Back-to-Back Letters of Credit

Back-to-back letters of credit refer to the use of two consecutive letters of credit to conduct a financial transaction with the assistance of a third party.


What Are Back-to-Back Letters of Credit?

Back-to-back letters of credit (LoC) are two different letters used in correspondence to carry out a financial transaction between two parties. The transactions usually involve a third party that acts as an intermediary. Their most common use is in international transactions when companies from different countries do business together. 
The third party, often a financial broker, is responsible for getting the required amount from the buyer to the seller following the contract signed by both parties. The intermediary receives a letter of credit from the buyer and, using a medium, delivers the money to the seller by another letter of credit. Hence, two LoCs are involved in the transaction completion, hence the name “back-to-back letters of credit.” 

Back-to-back LoC offers a number of advantages to companies willing to do business overseas. With its help, safe trade is possible with adherence to relevant laws and policies. Companies involved in such trades have to pay a fee to the intermediary for their services as well.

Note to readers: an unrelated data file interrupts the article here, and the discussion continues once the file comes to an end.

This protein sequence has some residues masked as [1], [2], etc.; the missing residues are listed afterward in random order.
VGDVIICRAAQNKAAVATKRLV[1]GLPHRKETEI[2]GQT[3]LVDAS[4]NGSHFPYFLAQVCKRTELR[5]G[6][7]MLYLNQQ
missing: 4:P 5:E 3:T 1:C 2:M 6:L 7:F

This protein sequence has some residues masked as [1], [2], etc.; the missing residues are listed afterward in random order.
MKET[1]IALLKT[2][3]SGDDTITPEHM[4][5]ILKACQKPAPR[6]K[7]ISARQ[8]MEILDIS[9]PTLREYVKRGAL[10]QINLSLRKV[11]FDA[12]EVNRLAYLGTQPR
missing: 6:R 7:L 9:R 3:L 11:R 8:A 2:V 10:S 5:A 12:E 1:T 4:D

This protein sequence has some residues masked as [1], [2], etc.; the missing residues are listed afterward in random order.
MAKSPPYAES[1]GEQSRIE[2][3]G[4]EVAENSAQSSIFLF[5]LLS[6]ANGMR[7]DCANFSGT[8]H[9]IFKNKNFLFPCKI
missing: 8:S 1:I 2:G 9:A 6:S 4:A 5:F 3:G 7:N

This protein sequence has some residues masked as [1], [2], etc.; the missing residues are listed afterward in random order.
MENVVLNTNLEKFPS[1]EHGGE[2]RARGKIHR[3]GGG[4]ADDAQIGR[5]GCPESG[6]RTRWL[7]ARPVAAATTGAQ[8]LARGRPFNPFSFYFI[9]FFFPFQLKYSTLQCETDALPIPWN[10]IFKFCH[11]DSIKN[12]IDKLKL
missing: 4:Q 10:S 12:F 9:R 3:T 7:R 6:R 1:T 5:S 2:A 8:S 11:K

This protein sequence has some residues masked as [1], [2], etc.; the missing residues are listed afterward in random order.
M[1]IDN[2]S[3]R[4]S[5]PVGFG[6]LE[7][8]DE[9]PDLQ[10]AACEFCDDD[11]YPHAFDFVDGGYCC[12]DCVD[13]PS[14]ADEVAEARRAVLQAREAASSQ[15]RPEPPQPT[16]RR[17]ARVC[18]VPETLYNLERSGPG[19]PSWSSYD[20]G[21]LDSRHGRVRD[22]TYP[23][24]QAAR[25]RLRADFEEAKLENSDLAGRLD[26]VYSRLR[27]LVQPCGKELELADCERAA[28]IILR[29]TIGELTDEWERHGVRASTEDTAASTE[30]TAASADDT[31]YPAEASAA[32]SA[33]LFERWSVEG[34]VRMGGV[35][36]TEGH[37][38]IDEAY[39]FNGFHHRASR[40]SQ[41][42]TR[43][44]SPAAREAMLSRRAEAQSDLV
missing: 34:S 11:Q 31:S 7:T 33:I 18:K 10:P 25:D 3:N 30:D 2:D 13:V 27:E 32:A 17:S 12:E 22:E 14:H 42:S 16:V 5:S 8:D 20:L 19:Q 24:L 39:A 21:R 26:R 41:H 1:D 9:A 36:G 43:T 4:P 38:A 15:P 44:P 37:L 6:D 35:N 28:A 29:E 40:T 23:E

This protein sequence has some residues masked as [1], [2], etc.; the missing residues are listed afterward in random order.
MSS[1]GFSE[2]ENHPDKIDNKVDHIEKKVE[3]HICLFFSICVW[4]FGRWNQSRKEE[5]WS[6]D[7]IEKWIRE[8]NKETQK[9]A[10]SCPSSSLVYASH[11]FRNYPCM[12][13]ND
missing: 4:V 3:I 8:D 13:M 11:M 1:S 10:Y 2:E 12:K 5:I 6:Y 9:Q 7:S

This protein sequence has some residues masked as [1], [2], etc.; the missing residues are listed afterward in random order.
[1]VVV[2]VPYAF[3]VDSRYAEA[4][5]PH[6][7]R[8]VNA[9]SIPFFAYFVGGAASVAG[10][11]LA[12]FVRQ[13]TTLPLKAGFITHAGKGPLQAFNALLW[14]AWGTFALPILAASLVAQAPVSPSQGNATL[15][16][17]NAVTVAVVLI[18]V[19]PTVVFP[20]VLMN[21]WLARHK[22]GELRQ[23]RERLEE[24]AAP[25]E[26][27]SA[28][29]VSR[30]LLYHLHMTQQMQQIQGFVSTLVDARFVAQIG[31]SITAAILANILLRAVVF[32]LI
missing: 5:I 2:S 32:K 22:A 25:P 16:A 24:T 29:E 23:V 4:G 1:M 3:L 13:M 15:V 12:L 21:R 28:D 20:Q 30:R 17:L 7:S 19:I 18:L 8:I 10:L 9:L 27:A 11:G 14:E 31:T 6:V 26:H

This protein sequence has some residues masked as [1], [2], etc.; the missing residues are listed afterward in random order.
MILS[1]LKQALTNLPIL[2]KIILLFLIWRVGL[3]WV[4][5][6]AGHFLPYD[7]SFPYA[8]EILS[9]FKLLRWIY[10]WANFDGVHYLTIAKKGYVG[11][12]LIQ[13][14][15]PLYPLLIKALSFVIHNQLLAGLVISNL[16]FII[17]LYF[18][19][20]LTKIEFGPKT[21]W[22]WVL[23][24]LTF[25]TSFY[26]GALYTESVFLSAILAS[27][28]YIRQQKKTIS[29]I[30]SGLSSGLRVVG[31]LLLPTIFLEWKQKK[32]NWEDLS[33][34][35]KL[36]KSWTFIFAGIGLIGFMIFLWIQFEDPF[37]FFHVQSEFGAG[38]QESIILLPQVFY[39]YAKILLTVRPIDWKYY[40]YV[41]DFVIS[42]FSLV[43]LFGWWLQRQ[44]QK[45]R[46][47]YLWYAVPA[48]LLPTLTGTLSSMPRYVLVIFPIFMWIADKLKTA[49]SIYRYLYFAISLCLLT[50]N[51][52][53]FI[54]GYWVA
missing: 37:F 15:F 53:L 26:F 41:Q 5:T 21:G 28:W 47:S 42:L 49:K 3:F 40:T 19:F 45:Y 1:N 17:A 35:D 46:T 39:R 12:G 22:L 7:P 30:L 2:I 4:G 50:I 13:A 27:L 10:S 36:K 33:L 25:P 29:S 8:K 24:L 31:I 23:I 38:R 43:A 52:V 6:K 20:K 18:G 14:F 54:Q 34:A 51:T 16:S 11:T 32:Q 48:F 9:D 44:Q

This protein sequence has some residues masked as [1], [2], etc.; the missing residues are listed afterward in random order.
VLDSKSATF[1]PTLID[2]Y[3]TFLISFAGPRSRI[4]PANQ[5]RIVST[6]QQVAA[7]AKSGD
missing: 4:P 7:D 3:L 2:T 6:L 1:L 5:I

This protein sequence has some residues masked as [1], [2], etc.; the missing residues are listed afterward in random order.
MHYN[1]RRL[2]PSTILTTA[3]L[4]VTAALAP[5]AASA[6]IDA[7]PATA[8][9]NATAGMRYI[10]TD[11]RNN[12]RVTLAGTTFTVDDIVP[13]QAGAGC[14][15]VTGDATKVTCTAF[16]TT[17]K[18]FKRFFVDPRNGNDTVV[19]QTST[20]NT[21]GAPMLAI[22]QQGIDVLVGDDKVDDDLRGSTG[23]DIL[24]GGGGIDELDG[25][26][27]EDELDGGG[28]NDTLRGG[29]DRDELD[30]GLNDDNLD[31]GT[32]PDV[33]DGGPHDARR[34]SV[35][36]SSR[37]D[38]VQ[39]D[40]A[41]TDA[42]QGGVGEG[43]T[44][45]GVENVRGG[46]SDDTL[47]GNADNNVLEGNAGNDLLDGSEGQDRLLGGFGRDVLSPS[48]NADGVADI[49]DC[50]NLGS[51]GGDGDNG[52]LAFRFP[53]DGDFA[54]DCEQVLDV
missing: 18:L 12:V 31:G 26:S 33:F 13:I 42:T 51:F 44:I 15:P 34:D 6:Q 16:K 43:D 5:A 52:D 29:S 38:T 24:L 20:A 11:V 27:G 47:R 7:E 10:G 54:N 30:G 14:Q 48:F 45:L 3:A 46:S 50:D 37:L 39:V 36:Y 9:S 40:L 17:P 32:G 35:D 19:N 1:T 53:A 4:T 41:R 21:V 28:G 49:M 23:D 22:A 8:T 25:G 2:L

How Do Back-to-Back Letters of Credits Work?

There are no direct transactions between the buyer and seller; instead, they hire a financial broker or a third-party mediator who ensures the smooth payment process. When the deal is confirmed, the buyer’s financer issues an LoC to the third party. The seller then follows the rules of the contract and delivers the product to the buyer. After the successful dispatch, the third party’s financer issues an LoC to the seller, and the seller receives the full payment. 

Example of Back-to-Back LoC

Suppose company A is operating in region A and is looking to buy some raw materials from company B in region B. Company A is hesitant to do business with company B due to a lack of personal understanding and international trading rules. Both companies hire a financial broker from company C. A deal is secured amongst all parties. Company A issues an LoC with company C as a beneficiary. Company B delivers the raw material to Company A following all the contract rules. Then, Company C issues an LoC with Company B as the beneficiary and transfers the agreed amount to their accounts.